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Clock Starts in Legal Battle to Get Trump’s Tax Returns by 2020 (1)

July 2, 2019, 7:59 PMUpdated: July 2, 2019, 9:46 PM

The House Ways and Means Committee lawsuit, in its quest for President Donald Trump’s tax returns, sets in motion a legal battle that may not be resolved before the 2020 presidential election.

Courts will be asked to decide not just whether the panel’s request for six years of Trump’s personal and business returns is legitimate, but also whether Congress can sue the executive branch. How quickly it all happens will likely depend on the judge assigned to the case, according to tax practitioners and professors. The issue could eventually reach the U.S. Supreme Court.

“To get this all resolved by the end of President Trump’s first term, we’ll need a district judge to put the pedal to the metal,” said Daniel Hemel, an assistant law professor at the University of Chicago Law School.

The committee’s July 2 complaint doubles down on Chairman Richard Neal’s (D-Mass.) reliance on tax code Section 6103. The code section gives the Ways and Means chairman, as well as the heads of the Joint Committee on Taxation and the Senate Finance Committee, the authority to request individual tax returns. Treasury Secretary Steven Mnuchin has previously said Ways and Means lacks a legitimate legislative purpose for its request.

Unanswered Questions

One question courts will have to answer is whether the committee is allowed to sue the Treasury Department. The issue is a broad one: whether one government branch can sue another.

It comes down to whether Congress has something called “standing,” which is necessary under the Constitution in order to bring a federal suit.

“The Supreme Court has never blessed this. Different courts have come out different ways,” said Andy Grewal, a professor at the University of Iowa College of Law.

The standing objection can be overcome if the House authorizes the lawsuit, said George K. Yin, a professor at the University of Virginia School of Law. The complaint seems to anticipate this, he said. The document mentions a new House rule, which gave a House group the ability to authorize a lawsuit on behalf of the House.

“That could go far in protecting this standing issue,” he said.

A second question has to do with the specific request for the tax returns. While Section 6103(f) doesn’t require the committee to explain the reasoning for its request to Treasury, some say a court may still ask for one.

“Supreme Court precedent could be interpreted as requiring Congress to have a satisfactory motivation for the request,” said Harvard Law School professor Thomas J. Brennan. “So there’s debate to be had about what sort of rationale is needed.”

William Pittard, former acting general counsel and deputy general counsel for the House, said the administration is likely to lead with the standing argument rather than an argument focused on whether the tax return request has a legitimate legislative purpose. The latter has been Treasury’s primary argument up to this point, but it is a tougher one to win in court, he said.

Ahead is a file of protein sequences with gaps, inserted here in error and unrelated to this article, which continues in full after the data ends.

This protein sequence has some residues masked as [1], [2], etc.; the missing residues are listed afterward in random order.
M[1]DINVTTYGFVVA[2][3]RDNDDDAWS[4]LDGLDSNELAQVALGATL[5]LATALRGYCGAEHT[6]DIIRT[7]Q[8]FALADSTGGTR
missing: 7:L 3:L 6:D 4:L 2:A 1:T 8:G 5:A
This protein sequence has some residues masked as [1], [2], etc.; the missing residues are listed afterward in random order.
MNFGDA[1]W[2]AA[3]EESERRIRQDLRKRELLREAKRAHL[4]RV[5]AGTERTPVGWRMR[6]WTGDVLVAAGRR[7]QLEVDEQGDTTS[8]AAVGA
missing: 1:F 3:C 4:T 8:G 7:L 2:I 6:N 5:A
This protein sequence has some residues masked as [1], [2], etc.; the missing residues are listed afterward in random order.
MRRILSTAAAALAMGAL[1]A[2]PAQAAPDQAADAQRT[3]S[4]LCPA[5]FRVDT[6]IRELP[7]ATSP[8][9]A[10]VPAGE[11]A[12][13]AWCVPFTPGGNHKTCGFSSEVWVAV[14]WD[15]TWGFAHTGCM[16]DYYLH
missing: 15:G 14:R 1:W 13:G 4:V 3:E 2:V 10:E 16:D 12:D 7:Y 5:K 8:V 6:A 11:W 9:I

That approach, for example, didn’t help in a recent case involving a House Oversight Committee subpoena for the president’s financial records from his accounting firm Mazars USA LLP. A federal judge ruled in favor of the House panel in May—a decision the president’s lawyers are currently appealing.

The courts may also decide that they can’t rule on the dispute because it involves a “political question,” a term that has special legal meaning.

“There are some questions the Supreme Court has said have to be resolved by the political process rather than by the judiciary,” said Howard E. Abrams, who is a visiting law professor at Harvard Law School. The technical term the court would use is that the case is “nonjusticiable.”

Election Looming

While the case works its way through the court system, the clock is ticking. Democrats would prefer to examine the documents before the 2020 elections.

And if Republicans retake the House, they could stop the lawsuit altogether.

“If the Republicans win, they will undoubtedly quash the request,” said Steven Rosenthal, a senior fellow in the Urban-Brookings Tax Policy Center. Rosenthal said that was the president’s “best hope.”

Pittard, a partner at KaiserDillon PLLC, said judge selection will be the biggest determinant for how quickly the tax return case moves through the courts. He pointed to a previous legal battle between the House and the Justice Department over records related to a gun-running investigation, known as “Operation Fast and Furious,” that took seven years to settle as an example of an outcome Ways and Means Democrats will want to avoid.

The recent cases involving clashes between the House and the Trump administration, including the one dealing with the president’s accounting firm, should provide some encouragement, Pittard said. It took only about a month for a judge to make a decision in that case.

Abrams said the Supreme Court may get involved if there is a quick decision and a quick appeal, because the case could answer constitutional-level questions. He pointed to when the Supreme Court took up arguments from former President Richard Nixon about executive privilege.

To contact the reporters on this story: Aysha Bagchi in Washington at abagchi@bloombergtax.com; Allyson Versprille in Washington at aversprille@bloombergtax.com

To contact the editors responsible for this story: Patrick Ambrosio at pambrosio@bloombergtax.com; Colleen Murphy at cmurphy@bloombergtax.com